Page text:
5 Minute History: Esperance & Districts Agricultural Show

5 Minute History: Esperance & Districts Agricultural Show

The 2020 Esperance Show has been cancelled due to COVID-19.

Author: Karli Florisson
Published: October 20, 2020

Esperance Agricultural Show in 1971

Esperance’s first show was held by the Agricultural, Horticultural and Floricultural Society in November 1897. The show was held at the Bijou Theatre, where 300 entries were exhibited, including flowers, produce, handiwork, and school children’s work. These were the days of the gold rush, when Esperance was a booming town. The show continued to be held annually at the Bijou Theatre for several years but when the town began to decline in the early years of the next century, the shows did not continue. 

In 1928, the Esperance and Districts Hospital Committee held their first show, also at the Bijou Theatre. This ‘Spring Show’ was largely a flower and produce show. The first event had six sections, which included dairy, produce, vegetables, flowers, sewing, and schoolwork. The latter was the biggest section, with children able to enter into categories such as handwriting or shell collections. Entry to the show cost one shilling, and the first show schedule was hand-written by secretary Len Daw. This show continued annually until 1951 but did not expand much past being a flower and produce show. 

In 1952, the first official Esperance and Districts Agricultural Show was held in Hancocks Hall, in Andrew Street. There were over 330 entries of vegetables, flowers, cookery, and needlework, and even a prize for the best dressed dog. The second Ag Show was held in 1953 at the Bijou Theatre, then called the RAOB Hall, with a crowd of 700 people attending. Ring events, such as exhibiting livestock and horse-riding events, were held on a vacant block opposite to the Bijou Theatre. A novelty wheelbarrow race was also held this year, with contestants pushing their passengers in a wheelbarrow from the jetty all the way to the Bijou Theatre. 

From 1954 to 1963, the Ag Show was held at the Fresh Air League, now the YHA on Goldfields Road. Livestock and horse-riding events were held at the vacant block next door, now the caravan park. Horses were transported to the event in farm trucks, or ridden from nearby farms and, in at least one case, transported on the back of a ute. Many new classes were added to the competition, including grain and fodder, poultry, jams and preserves, and other crafts. A shearing competition was added in 1959. Every year a grand ball was held the evening after the show, which was always very popular with people from all over the district. In 1962, the local Apex club built the Apex train from scrap materials, and the train has been a feature at shows ever since.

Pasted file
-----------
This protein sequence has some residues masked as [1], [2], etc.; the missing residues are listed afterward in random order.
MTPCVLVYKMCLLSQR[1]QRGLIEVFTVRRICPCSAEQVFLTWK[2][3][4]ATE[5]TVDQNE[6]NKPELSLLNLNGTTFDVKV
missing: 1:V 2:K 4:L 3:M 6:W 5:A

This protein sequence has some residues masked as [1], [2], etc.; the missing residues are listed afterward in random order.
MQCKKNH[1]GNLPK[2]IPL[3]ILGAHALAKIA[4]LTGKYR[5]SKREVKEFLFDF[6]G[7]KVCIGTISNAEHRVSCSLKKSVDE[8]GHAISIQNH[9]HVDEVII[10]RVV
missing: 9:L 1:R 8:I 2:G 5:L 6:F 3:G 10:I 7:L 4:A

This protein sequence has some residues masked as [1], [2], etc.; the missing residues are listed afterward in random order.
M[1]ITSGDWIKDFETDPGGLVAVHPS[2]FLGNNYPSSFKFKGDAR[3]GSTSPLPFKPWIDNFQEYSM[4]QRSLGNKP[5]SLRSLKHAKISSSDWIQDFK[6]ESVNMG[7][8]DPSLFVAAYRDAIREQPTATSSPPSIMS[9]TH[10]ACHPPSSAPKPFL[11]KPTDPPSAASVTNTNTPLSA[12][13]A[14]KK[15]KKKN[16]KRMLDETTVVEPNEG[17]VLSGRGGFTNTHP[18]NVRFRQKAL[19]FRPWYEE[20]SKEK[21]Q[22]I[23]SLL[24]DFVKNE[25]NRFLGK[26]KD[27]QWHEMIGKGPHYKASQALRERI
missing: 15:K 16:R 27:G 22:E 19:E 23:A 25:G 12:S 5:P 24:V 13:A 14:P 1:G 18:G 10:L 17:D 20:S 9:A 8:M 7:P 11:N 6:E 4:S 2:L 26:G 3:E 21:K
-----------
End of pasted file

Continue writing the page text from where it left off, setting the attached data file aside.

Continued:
In 1963, the show was moved to the Noel White Memorial Pavilion, at the current Greater Sports Ground. Noel White was a pastoralist who farmed at Young River Station, a pioneer of the Esperance district, and a great supporter of the Ag Show. Noel donated generously to the building fund that the Show Society started, until his death in 1960. When the new building was opened in 1963, it was named in his honour. The Pavilion, built in part from Ravensthorpe stone, was only just finished in time, with a huge community effort, for the 1963 show. 

Over the years, many other buildings were added at the showgrounds, such as sheds (or ‘pavilions’) to exhibit sheep, cattle, and poultry. Some of these were named after people who contributed greatly to the efforts that it took each year to put on the show, such as Bob Bridges, one of the presidents of the Show Society. The Edna Arthur Memorial Trophy was named for Edna Arthur, who served as show secretary for many years. Stella White was the first female president of the Show Society in 1977. Stella had been a competitor in the very first Ag Show in 1952. The Wool Pavilion, supported by the Esperance Rotary Club, was named after Rotarian George Graham. The Alf Button Memorial Entrance, the main entrance to the grounds, was named after another prominent local pioneer and supporter of the show. 

The Ag Show continued to grow. In 1968, the first two-day show was held. From humble beginnings of one merry-go-round, sideshow alley became a big attraction. In 1971, a Miss Showgirl competition was added to the events, which was hotly contested with over 40 entries. Sheep dog trials were added in 1976, and other popular competitions included wood chopping and sheaf throwing. At one of the early shows, a Shetland pony was offered as a prize for the show’s big raffle, earning the Show Society a letter from the Lotteries Commission, advising that livestock was not to be offered as a prize in a raffle. At another show, some cattle escaped from one of the stalls. While most of the cattle were rounded up, two of them were last seen swimming out to sea. In 1985, entertainment at the show included a skydiving display. In 1994, a fireworks display was held for the first time. 

The 50th Esperance and Districts Agricultural Show was held in 2001. There was a record crowd of around 10,000 people in attendance, and over 2000 entries in the indoor exhibits. From then onwards, the Ag Show has continued to draw crowds and delight Esperance locals and visitors. While sideshow alley, rides and showbags are popular, the show still retains its agricultural heart. With sheep and cattle, poultry, shearing events, a large equestrian program, indoor exhibits including flowers, produce, photography, and baking, huge agricultural trade displays, and the popular My Beaut Ute competition, the annual event showcases the best of our farming region. The show has been cancelled in 2020 due to COVID-19 and while we will miss it this year, we can rely on the show being back, better than ever, next year. 


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